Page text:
However, there are instances in which death is used for personal gain. The most blatant and apparent form of this practice occurs in the music industry.

 Remember the line, "Every time a bell rings an angel gets his wings" from It's a Wonderful Life?  For record companies, the line becomes "Every time an artist dies, we cash in like there's no tomorrow." 

For those of us freshman hailing from morally humble backgrounds, college life may be a shocking experience. No, it's not as if we were previously unaware of what happens on a Saturday night behind sock-adorned doorknobs. It's not that we were ignorant of what's inside those plastic red cups given out at frat parties.  It's just that we didn't previously expose ourselves to it.  We didn't care and perhaps, still don't. Maybe now, we are merely curious.

Ever wonder who those guys in the blue and yellow jackets walking around campus were? They are Public Safety's student escorts, who provide services for any member of its community.

These escorts are required to take special training, carry walkie-talkies, and help Public Safety Officers monitor any suspicious activities. While they do not receive their own vehicles, the student escorts provide Hofstra members with someone to safely bring them to their car or dorm on campus. Overall, the students escorts are a helpful resource for members of the Hofstra community. They also give students on-campus job opportunities and experience.

Do you like to dance? I do. I can't do it very well, but I try. With a bit of arm flailing, twisting my hips side to side, and maybe wiggling my leg every time I think I've caught the beat. Wait, nope, missed it. It's the effort that counts right?

I don't mean to brag, but I am very good at one dance. Fantastic some might say. I've been doing it for years now and only recently found out that it's more common than I thought. Can you guess what it is? It's the "Hofstra Shuffle." It packs all the same moves I use, though for some reason it's not as fun. Oh wait, that's because I am paying obscene amounts of money to do it.

Around the country, Americans are doing their part to promote breast cancer awareness month. The month stresses the importance not just for the women in our lives but the men also to be checked regularly because early detection is best. Being aware of family history is also very important, as breast cancer can run through the family.

Dedicating one month out of the year is a way of showing how important it is for woman to be giving themselves self-breast exams or getting a mammogram when necessary.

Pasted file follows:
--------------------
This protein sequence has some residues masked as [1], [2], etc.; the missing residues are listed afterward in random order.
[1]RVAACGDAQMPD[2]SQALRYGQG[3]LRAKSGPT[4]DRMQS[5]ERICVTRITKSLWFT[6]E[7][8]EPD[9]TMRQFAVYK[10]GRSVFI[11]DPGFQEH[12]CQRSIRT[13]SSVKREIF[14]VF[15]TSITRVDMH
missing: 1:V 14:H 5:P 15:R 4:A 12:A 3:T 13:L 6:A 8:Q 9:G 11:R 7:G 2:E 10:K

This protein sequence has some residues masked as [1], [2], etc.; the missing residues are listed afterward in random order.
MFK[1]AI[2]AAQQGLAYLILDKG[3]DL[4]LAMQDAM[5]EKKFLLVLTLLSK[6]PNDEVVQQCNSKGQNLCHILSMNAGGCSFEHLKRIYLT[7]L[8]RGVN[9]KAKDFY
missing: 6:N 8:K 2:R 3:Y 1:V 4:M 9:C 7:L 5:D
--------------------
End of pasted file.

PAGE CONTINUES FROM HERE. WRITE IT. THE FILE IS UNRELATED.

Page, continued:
Breast cancer awareness month is particularly important here on Long Island due to high number of women with the disease. On Long Island, 1-in-9 women is diagnosed with the disease. This past weekend, more than 55,000 Long Islanders walked in American Cancer Society's Making Strides Against Breast Cancer at Jones Beach. The event raised a total of $2,900,000 towards breast cancer research and the donations are still coming in.

For the U.S. Army, October signifies National Depression Awareness Month. Just last week, Hofstra observed National Depression Screening Day alongside other schools and organizations around the country, by providing information about common mood concerns and mental health issues.

Most students forgot about the screening day, and overlooked the table because of a hectic day's schedule. However, the significance of the day and this month as a whole should not be undermined.

Life does not always include easy-breezy days and nice easy breezes. We all face hard times that make us feel like no one else suffers like we do. I remember experiencing that feeling in high school, where the struggle for popularity collides with the pressure to perform well academically.

On Sept. 17, 2011, in Lower Manhatten's Zuccotti Park, a muddled yet vigorous movement known as "Occupy Wall Street" was borne. It is a motley crew of protestors consisting largely of young, jobless and discontent Americans, frustrated with the with the swelling income inequality that threatens the very existence of the middle class. It has since spread from its New York hub to more than 25 cities across the nation.

The protest-driven movement clearly has its merits. It is a public outcry by the vigilant masses against a woefully inefficient and ineffective government that has failed to serve and protect the people by permitting a crooked corporate culture to exist. Ultimately, their unyielding vitality and resolve to redress the ills of our nation is admirable.

Weeks ago, a 14-year-old boy committed suicide in Buffalo, N.Y. after he was tormented online and in school for being gay. Though the acceptance level may be rising, it's apparently not high enough. Suicide shouldn't have to be an option for students – especially when there is the potential for so much support. But are there really enough safe spaces at high schools and colleges worldwide?

When I hear of stories like this, I wonder how people let bullying get so far. The ridicule is in plain sight – on news feeds, wall posts and statuses – and yet, there are many that do nothing about it. Whether it be because they're a friend of the bully or because they think someone else will take care of it, they step away. But it's ignorance that leads to tragedy.

Two of the P.R.I.D.E. principles that Hofstra preaches are Diversity and Community and Respect for Self and Others. Apparently, our country does not seem to value these principles as much as Hofstra does. A primary example of this is our mistreatment of illegal immigrants. Even though they are not technically citizens, we must recognize that these are still people. They are not the unwanted gum that attaches itself to the bottom of our shoe. We need to respect what these people contribute to our country day after day in a foreign land. Overall, America could use a little Hofstra P.R.I.D.E.